Listening to the sixth LP from Garbage, Strange Little Birds, feels much like rooting for someone hopelessly overmatched or past their prime in some athletic contest—cf., late-period Muhammad Ali rope-a-doping to no avail. Butch Vig’s Erector-set band may have made memorable noise in the 1990s, but the gravitational pull of their once-distinctive nature is tough to escape 20 years on. Here was a sound and, frankly, a frontwoman cutting a singular path through alt-rock. Shirley Manson and friends softened the industrial rock stylings of hard, dirty men such as Trent Reznor, Al Jourgensen and Marilyn Manson, and gave a pastel, different-kind-of-sexy makeover to the muted sounds of gothic rock and trip-hop. They aped R.E.M. and sampled The Clash; they made a James Bond theme; they lifted Pretenders lyrics. Precious little of Strange Little Birds feels as fresh or inclusive.
The despairing generalities of “Night Drive Loneliness” and the whining for independence in “Teaching Little Fingers to Play” are easily surpassed and forgettable. Garbage want to channel Portishead or Curve—I think they may have always wanted this—and they almost succeed with the latter on “We Never Tell.” Yet most of the LP feels interchangeable with acts who were once contemporaries but went on to make even bad music that shares sonic commonalities: spurned Gwen Stefani, for instance, or pastoral Goldfrapp. Also weighing heavily on Strange Little Birds is a too-plainly articulated obsession with troubled romantic relationships, or the absence of any relationship at all. Weirdness, dysfunction, and complication mark songs like “Sometimes” and “Magnetized” as if they were chapters in Fifty Shades of Grey. Even as Garbage’s importance faded, Manson could command attention with work like “Why Do You Love Me” from Bleed Like Me. Now she seems in full retreat, intimidated—Bjork’s Vulnicura, by comparison, is a far tougher album.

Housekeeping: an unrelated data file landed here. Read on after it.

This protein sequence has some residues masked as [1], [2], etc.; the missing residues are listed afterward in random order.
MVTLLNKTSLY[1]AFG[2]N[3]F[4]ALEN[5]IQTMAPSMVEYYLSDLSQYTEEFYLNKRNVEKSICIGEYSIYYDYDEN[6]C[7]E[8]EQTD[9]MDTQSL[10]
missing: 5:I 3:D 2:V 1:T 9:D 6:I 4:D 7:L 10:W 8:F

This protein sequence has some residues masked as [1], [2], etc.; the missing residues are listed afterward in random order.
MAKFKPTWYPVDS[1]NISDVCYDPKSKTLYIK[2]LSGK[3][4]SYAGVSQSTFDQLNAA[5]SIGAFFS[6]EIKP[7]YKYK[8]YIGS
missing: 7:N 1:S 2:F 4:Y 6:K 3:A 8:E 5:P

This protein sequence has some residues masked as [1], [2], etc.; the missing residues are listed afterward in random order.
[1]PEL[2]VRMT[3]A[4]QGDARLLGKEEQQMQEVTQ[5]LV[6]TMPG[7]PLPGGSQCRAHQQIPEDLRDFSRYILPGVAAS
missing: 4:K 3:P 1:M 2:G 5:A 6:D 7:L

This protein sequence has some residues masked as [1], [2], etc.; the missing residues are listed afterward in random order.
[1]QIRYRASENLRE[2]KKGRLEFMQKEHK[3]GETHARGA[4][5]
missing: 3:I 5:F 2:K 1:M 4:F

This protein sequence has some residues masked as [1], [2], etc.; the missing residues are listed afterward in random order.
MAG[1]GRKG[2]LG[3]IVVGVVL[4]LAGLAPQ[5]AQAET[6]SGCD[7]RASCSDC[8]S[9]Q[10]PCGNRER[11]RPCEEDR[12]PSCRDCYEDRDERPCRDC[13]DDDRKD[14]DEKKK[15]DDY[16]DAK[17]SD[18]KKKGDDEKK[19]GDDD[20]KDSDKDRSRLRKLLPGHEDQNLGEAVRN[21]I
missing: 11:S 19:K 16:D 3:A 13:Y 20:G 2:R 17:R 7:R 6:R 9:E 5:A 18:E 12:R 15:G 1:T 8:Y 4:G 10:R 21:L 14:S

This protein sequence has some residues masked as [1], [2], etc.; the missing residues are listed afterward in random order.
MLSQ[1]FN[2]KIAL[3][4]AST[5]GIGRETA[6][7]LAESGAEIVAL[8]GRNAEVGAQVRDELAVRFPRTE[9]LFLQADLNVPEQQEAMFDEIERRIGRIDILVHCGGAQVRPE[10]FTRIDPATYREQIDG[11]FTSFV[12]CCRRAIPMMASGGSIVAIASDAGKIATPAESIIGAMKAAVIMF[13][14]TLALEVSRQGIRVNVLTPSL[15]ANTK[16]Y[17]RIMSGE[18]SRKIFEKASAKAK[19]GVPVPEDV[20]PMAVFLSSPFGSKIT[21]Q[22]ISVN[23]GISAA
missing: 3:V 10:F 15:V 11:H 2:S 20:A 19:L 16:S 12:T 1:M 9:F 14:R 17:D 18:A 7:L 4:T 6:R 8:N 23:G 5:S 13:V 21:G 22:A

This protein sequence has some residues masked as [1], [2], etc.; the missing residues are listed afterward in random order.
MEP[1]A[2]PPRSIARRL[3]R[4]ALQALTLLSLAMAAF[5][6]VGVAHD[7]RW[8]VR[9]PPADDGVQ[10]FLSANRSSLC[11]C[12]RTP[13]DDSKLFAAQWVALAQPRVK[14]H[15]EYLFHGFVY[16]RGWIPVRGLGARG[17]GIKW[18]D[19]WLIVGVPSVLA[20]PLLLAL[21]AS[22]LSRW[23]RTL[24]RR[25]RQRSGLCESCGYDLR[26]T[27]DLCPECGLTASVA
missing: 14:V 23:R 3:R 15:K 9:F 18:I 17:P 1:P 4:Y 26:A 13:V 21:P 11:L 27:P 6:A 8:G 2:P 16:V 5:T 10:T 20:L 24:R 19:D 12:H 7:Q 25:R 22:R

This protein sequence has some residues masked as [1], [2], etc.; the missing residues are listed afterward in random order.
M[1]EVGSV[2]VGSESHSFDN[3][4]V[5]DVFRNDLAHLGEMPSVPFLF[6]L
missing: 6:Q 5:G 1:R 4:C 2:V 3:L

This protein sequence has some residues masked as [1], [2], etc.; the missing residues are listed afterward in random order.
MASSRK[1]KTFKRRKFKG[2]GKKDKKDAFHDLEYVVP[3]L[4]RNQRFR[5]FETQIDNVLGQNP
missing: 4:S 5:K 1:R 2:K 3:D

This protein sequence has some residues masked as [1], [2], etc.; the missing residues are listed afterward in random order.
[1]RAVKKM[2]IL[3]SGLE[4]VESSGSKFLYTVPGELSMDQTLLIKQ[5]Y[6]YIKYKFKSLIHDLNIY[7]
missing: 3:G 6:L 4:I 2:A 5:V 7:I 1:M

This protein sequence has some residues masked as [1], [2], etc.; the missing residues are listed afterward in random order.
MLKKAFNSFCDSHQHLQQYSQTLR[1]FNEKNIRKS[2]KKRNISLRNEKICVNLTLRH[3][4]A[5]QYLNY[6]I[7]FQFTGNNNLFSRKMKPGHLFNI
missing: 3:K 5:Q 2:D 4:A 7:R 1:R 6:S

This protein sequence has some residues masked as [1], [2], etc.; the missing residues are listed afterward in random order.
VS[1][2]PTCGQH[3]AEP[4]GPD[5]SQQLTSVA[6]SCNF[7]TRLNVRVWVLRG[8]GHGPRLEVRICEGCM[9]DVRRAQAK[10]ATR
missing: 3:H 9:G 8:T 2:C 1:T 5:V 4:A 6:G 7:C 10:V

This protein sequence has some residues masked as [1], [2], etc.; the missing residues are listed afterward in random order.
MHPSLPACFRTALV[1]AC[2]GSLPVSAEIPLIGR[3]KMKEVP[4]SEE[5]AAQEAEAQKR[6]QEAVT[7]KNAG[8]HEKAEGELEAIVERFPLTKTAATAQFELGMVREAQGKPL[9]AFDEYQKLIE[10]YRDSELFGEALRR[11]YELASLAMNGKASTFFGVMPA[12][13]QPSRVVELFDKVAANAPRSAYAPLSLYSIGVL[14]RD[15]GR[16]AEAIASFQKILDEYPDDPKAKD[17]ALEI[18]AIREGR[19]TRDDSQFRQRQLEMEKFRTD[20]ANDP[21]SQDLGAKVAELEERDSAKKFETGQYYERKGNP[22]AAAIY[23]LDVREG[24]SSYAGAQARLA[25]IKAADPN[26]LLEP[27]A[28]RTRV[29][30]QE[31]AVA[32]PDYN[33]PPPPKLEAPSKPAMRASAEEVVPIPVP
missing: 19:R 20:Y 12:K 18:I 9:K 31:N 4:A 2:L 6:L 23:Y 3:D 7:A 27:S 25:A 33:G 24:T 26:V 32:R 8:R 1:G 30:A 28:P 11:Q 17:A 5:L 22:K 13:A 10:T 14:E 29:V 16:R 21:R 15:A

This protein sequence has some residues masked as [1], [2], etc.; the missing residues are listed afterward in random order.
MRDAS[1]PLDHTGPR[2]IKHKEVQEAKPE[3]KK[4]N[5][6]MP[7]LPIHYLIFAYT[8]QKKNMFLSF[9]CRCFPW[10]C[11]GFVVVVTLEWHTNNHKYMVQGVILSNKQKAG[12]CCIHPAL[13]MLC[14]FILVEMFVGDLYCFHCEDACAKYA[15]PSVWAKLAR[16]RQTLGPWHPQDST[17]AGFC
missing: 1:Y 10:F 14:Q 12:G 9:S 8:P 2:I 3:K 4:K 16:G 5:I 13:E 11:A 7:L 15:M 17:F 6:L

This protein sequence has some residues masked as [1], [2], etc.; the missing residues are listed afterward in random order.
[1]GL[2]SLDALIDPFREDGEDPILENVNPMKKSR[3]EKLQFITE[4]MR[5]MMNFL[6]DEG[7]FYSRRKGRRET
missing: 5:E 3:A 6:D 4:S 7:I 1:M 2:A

Lead single “Empty” manages to come close to Garbage’s past glories, if only through the band’s arpeggiated aggression and Manson finding actual refuge in a companion (to the exclusion of all independent thought, though, lyrically suggesting that others can define her art). The band somehow sounds strongest here with soft, clicking atmospheres, a 180-degree spin on their reputation that I still don’t think will serve this album well in the long run. This is a fandom turning point, where common sense wins out over any sense of nostalgia. There’s so very much that I want to like about Strange Little Birds, and want to continue to like about Garbage. Put together, both feel at the moment like lost causes.
Adam Blyweiss is associate editor of Treble. A graphic designer and design teacher by trade, Adam has written about music since his 1990s college days and been published at MXDWN and e|i magazine. Based in Philadelphia, Adam has also DJ’d for terrestrial and streaming radio from WXPN and WKDU.